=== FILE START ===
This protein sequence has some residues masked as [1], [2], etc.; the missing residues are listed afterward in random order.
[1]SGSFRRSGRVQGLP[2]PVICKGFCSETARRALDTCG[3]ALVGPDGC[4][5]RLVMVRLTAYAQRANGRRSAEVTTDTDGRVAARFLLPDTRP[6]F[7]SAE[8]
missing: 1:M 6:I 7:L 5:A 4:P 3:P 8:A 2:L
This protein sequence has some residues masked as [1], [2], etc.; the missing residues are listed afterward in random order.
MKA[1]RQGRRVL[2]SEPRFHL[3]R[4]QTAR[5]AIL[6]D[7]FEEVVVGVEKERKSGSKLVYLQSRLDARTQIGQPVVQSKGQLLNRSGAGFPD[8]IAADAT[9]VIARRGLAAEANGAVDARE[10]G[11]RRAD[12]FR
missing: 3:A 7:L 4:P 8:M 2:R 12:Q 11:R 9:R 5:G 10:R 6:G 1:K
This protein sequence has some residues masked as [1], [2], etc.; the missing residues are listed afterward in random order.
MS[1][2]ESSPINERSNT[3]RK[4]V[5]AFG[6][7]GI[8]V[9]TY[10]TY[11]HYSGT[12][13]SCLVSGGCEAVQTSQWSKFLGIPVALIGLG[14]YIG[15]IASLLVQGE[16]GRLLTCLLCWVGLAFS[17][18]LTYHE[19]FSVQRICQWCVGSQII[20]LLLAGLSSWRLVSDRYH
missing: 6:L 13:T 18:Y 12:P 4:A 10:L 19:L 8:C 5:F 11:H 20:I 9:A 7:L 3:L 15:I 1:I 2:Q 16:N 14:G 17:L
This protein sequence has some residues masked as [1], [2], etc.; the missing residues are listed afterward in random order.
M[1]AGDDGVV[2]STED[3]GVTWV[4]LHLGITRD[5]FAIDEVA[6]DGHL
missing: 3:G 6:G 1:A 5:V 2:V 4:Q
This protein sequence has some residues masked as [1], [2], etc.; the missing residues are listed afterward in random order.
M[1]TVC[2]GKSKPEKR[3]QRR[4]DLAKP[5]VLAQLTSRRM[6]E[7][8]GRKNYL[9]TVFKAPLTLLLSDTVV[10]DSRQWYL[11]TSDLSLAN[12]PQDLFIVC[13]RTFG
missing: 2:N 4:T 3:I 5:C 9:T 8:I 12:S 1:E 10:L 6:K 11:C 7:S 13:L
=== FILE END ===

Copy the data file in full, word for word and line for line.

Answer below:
This protein sequence has some residues masked as [1], [2], etc.; the missing residues are listed afterward in random order.
[1]SGSFRRSGRVQGLP[2]PVICKGFCSETARRALDTCG[3]ALVGPDGC[4][5]RLVMVRLTAYAQRANGRRSAEVTTDTDGRVAARFLLPDTRP[6]F[7]SAE[8]
missing: 1:M 6:I 7:L 5:A 4:P 3:P 8:A 2:L
This protein sequence has some residues masked as [1], [2], etc.; the missing residues are listed afterward in random order.
MKA[1]RQGRRVL[2]SEPRFHL[3]R[4]QTAR[5]AIL[6]D[7]FEEVVVGVEKERKSGSKLVYLQSRLDARTQIGQPVVQSKGQLLNRSGAGFPD[8]IAADAT[9]VIARRGLAAEANGAVDARE[10]G[11]RRAD[12]FR
missing: 3:A 7:L 4:P 8:M 2:R 12:Q 11:R 9:R 5:G 10:R 6:G 1:K
This protein sequence has some residues masked as [1], [2], etc.; the missing residues are listed afterward in random order.
MS[1][2]ESSPINERSNT[3]RK[4]V[5]AFG[6][7]GI[8]V[9]TY[10]TY[11]HYSGT[12][13]SCLVSGGCEAVQTSQWSKFLGIPVALIGLG[14]YIG[15]IASLLVQGE[16]GRLLTCLLCWVGLAFS[17][18]LTYHE[19]FSVQRICQWCVGSQII[20]LLLAGLSSWRLVSDRYH
missing: 6:L 13:T 18:Y 12:P 4:A 10:L 19:L 8:C 5:F 11:H 20:I 9:A 7:L 3:L 15:I 1:I 2:Q 16:N 14:G 17:L
This protein sequence has some residues masked as [1], [2], etc.; the missing residues are listed afterward in random order.
M[1]AGDDGVV[2]STED[3]GVTWV[4]LHLGITRD[5]FAIDEVA[6]DGHL
missing: 3:G 6:G 1:A 5:V 2:V 4:Q
This protein sequence has some residues masked as [1], [2], etc.; the missing residues are listed afterward in random order.
M[1]TVC[2]GKSKPEKR[3]QRR[4]DLAKP[5]VLAQLTSRRM[6]E[7][8]GRKNYL[9]TVFKAPLTLLLSDTVV[10]DSRQWYL[11]TSDLSLAN[12]PQDLFIVC[13]RTFG
missing: 2:N 4:T 3:I 5:C 9:T 8:I 12:S 1:E 10:L 6:K 11:C 7:S 13:L